THE Green Party has welcomed the announcement of a mandatory system for councils to take in refugee children.

Brighton and Hove Greens described the move as a "huge relief" after the government announced councils must take migrant children who have arrived in the UK without any parents or guardians into their care.

A voluntary scheme is now going to be made temporarily compulsory, meaning youngsters being looked after by authorities on England’s South Coast will be moved to other parts of the country.

Responding to the announcement, Green Party migration and refugee support spokesperson Benali Hamdache said: “After a Green Party campaign to get all local councils to take in and support refugee children, the government’s announcement today of a mandatory rota is a big step forward.

“Under the current system, councils like Brighton and Hove are stretching themselves beyond capacity by taking in as many asylum-seeking children as they possibly can, and more, while predominantly Tory councils refuse to play their part.

“Today’s announcement will mean that hundreds of vulnerable children can leave the hotels on the south coast where they have been left stranded and be moved to councils where they can get decent housing, support, and the care they need to restart their lives.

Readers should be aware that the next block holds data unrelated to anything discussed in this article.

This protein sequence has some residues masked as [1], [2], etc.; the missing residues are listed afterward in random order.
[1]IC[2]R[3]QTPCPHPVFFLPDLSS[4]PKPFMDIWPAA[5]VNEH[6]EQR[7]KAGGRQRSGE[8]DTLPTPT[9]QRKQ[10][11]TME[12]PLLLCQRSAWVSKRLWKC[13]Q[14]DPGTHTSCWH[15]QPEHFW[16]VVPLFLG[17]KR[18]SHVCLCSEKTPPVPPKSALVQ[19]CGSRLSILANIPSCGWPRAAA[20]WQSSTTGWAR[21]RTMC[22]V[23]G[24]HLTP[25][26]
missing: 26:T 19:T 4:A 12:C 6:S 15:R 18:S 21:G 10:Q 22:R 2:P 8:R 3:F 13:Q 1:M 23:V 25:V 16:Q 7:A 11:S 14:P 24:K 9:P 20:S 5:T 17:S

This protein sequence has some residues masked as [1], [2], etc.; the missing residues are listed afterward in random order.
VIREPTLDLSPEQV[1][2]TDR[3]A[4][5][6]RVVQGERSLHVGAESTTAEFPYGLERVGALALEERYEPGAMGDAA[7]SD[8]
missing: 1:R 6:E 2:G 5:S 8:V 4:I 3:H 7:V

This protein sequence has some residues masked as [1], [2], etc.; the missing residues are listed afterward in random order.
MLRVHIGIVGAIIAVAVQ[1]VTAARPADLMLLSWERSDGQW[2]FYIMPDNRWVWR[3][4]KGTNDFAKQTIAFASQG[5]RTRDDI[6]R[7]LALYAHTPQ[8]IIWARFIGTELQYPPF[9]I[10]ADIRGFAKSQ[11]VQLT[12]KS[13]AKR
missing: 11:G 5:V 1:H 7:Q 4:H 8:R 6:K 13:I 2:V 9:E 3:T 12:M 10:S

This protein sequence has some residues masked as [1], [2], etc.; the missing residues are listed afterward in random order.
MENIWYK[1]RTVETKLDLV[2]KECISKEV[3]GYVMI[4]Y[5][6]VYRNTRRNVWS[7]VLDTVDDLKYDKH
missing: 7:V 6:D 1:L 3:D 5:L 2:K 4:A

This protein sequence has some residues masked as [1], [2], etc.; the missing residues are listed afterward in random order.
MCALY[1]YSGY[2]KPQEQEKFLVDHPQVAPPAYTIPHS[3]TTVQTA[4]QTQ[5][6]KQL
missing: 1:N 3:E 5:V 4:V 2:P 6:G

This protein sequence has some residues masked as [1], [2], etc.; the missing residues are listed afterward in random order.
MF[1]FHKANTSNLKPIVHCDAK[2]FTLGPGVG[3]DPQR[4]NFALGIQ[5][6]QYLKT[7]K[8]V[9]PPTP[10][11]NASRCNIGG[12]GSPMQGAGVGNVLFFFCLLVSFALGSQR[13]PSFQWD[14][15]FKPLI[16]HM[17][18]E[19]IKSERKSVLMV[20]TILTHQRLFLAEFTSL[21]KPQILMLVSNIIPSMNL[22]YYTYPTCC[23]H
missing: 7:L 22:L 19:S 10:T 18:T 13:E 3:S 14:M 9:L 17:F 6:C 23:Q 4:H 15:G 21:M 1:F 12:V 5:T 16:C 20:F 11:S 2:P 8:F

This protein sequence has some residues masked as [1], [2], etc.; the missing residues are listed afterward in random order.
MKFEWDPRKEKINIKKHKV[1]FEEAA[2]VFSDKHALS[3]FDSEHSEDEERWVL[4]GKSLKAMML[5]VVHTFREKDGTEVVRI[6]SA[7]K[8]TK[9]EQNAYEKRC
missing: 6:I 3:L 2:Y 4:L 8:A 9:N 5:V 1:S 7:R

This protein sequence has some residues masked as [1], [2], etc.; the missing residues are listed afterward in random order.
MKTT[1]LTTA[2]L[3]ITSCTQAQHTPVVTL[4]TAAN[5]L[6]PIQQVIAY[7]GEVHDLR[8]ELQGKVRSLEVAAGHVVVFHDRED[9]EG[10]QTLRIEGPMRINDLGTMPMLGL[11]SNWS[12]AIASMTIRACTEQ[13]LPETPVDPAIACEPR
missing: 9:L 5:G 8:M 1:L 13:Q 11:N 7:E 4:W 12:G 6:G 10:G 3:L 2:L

“This is a step forward, but the government needs to go further and reinstate the laws that mean refugee children can be reunited with their families. That would be a first step to creating a caring asylum policy that seeks to save lives rather than stoke hatred against refugees.”

Kevin Foster, one of the government’s immigration ministers, wrote to all 217 councils with children’s services across the country, informing them of plans to “temporarily mandate the National Transfer Scheme” and giving them two weeks to present reasons why they should not accept them.

The letter constitutes a “legal notice to accept transfers of children into their care, providing crucial placements to unaccompanied asylum-seeking children (UASC)” and is part of “urgent steps” to ensure “immediate, fuller participation” which is fair for all local authorities involved, the Home Office said.

It comes after Home Secretary Priti Patel defended her efforts to tackle the migrant crisis and told MPs that councils around the UK need to “play their part” in offering accommodation to asylum seekers.

Hannah Clare, Deputy Leader of Brighton and Hove council, said: “Children arriving in this country after fleeing persecution and war are in desperate need of support, and in Brighton and Hove we have done all we can to house them. But other councils are choosing to look the other way. This has meant the Home Office has placed vulnerable children in hotels while they wait for local authorities to make secure accommodation available.

“It is a huge relief that other councils will now be forced to play their part and it will not just be left to a handful of councils to care for these vulnerable children. Spreading responsibility more evenly will mean thousands of children can be given the vital support they need."